Tuesday, July 23, 2013

Supplementing the Breastfed Baby: Lactation Aid Feeding Tubes vs Supplemental Nursing System & Lact-Aid Nursing Trainer

     In my practice as a board certified lactation consultant, there were times when it was medically necessary to supplement.  Whether it was due to a poor suck or mismanaged milk supply, we need options when recovering from these issues and getting back to breastfeeding.  Many times, I would recommend finger-feeding with a syringe to keep moms from using a bottle nipple.  I would have rather recommended a Supplemental Nursing System which has a container with tubes that runs to the breast; but I didn't want to see mom spending the extra money when her budget was so tight.  At that time, the only options were the Supplemental Nursing System (SNS) by Medela and the Lact-Aid Nursing Trainer.   These cost mom $50 or more and had small tubes to be cleaned which were cumbersome.   Now, with more options available, Moms can use a short-term feeding tube which accomplishes the same thing and can be cleaned for a few days before disposing of it.  It is a small investment in comparison to the commercial systems.  While moms who are adopting babies and inducing lactation, rather than just building milk supply may still want a commercial unit; the Lactation Aid Feeding Tubes are the best course for the short term situation.  Thanks to IBCLC, physician and lactivist, Dr Jack Newman videos and instructions are available for using these feeding tubes.  You simply cut a slightly larger hole into a bottle nipple.  Insert the adapter end into the bottle and feed the tube into the babies mouth while he is latched on.  You may also use medical tape if you prefer to have the tube in place prior to latch.  These can be purchased from the International Breastfeeding Center in Canada, but due to the long ship time of up to three weeks, we have added them to our selections at Lactation Connection.  Sold in a two pack for under $10, these will last up to two weeks while mom is re-establishing milk supply or training a baby with a weak suck.  Each tube is in an individual sterile pack ready to use.  Instructions are included with the feeding tubes when purchased here:  https://www.lactationconnection.com/Jack-Newman-s-Lactation-Aid-Feeding-Tube-p/54-5036-2.htmhttps://www.lactationconnection.com/Jack-Newman-s-Lactation-Aid-Feeding-Tube-p/54-5036-2.htm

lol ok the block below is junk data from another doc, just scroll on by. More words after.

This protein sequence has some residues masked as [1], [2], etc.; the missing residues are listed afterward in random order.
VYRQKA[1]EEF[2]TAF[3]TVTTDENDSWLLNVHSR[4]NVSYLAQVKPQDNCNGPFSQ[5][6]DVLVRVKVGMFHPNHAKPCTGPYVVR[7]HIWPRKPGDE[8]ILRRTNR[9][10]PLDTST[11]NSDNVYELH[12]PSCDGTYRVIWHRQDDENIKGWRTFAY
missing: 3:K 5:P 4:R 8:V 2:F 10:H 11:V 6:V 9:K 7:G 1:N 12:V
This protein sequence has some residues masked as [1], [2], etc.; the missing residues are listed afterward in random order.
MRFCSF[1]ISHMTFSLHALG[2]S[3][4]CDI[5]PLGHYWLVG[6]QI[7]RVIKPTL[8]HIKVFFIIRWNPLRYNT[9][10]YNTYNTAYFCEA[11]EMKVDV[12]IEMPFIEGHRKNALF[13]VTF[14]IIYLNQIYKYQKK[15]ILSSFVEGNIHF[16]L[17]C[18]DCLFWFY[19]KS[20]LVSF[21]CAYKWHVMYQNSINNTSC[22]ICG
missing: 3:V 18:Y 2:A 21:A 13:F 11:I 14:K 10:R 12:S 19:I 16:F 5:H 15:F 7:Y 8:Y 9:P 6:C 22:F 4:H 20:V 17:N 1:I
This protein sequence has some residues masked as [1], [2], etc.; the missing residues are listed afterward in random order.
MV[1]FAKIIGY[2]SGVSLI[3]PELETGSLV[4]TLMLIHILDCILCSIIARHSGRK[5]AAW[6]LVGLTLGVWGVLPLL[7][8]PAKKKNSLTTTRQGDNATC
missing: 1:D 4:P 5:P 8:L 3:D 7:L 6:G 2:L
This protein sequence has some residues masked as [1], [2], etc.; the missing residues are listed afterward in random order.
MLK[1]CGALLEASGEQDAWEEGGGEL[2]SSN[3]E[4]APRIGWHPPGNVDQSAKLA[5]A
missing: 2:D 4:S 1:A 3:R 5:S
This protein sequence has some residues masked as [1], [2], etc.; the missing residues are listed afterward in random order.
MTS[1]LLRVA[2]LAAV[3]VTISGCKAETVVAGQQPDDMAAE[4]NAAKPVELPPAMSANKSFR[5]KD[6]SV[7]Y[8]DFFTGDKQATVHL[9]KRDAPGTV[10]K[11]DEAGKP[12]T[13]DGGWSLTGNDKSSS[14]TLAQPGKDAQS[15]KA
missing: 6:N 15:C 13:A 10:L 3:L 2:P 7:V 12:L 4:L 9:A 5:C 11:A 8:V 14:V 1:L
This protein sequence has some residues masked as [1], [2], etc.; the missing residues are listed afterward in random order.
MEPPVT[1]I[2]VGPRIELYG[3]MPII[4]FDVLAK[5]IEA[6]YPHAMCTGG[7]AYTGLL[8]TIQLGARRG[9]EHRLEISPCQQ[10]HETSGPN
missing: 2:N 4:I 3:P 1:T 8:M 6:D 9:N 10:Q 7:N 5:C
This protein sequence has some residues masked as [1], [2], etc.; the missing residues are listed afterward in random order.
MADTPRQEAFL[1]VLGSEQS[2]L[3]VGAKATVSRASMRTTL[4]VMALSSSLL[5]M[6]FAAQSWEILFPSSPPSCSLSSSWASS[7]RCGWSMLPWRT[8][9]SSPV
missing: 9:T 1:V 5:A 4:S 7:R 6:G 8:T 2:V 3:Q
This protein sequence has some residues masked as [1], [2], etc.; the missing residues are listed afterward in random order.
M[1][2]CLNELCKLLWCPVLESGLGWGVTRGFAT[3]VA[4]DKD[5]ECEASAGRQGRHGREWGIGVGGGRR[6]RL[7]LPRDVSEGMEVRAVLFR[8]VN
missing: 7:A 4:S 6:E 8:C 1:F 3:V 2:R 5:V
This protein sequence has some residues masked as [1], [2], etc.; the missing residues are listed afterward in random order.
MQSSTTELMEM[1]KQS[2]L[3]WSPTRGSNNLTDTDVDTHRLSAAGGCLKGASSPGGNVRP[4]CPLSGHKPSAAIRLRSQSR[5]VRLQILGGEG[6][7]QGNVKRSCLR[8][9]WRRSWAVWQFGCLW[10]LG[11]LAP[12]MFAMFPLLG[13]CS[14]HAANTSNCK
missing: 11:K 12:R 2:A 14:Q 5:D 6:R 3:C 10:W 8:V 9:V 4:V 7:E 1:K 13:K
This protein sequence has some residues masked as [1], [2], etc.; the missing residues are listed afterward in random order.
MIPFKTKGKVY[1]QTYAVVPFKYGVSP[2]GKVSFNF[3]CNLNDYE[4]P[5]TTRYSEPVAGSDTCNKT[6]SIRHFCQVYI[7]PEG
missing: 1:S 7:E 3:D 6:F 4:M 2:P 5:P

Dr. Jack Newman also has a helpful instructional video on YouTube.  I encourage you to view it and encourage lactation consultants and breastfeeding counselors to recommend and use these feeding tubes for short term situations of supplementation. 
     It is also important to recognize the appropriate amount of supplementation.  Always assess milk supply first, then only give the difference of what mom is producing and the actual need of the baby.  This is to say that you supplement not how much the baby will drink, but the need of a baby of that weight.  Here is a link to a chart for appropriate milk intake to show how much to feed per pound of body weight:  https://www.lactationconnection.com/Feeding_s/1907.htm  For example, a 7lb baby who is older than 6 days needs 2.25oz eight times per day.  If mom is making 1.25, then the appropriate amount of supplementation is 1 oz. per feeding.  Contact you local lactation consultant for further instructions on supplementation or give us a call at 254-728-3627 9-5 M-F CST. 

Lactation Aid Images: 

1 comment:

  1. nice blog !! i was looking for blogs related of feed supplements. then i found this blog, this is really nice and interested to read. thanks to author for sharing this type of information.


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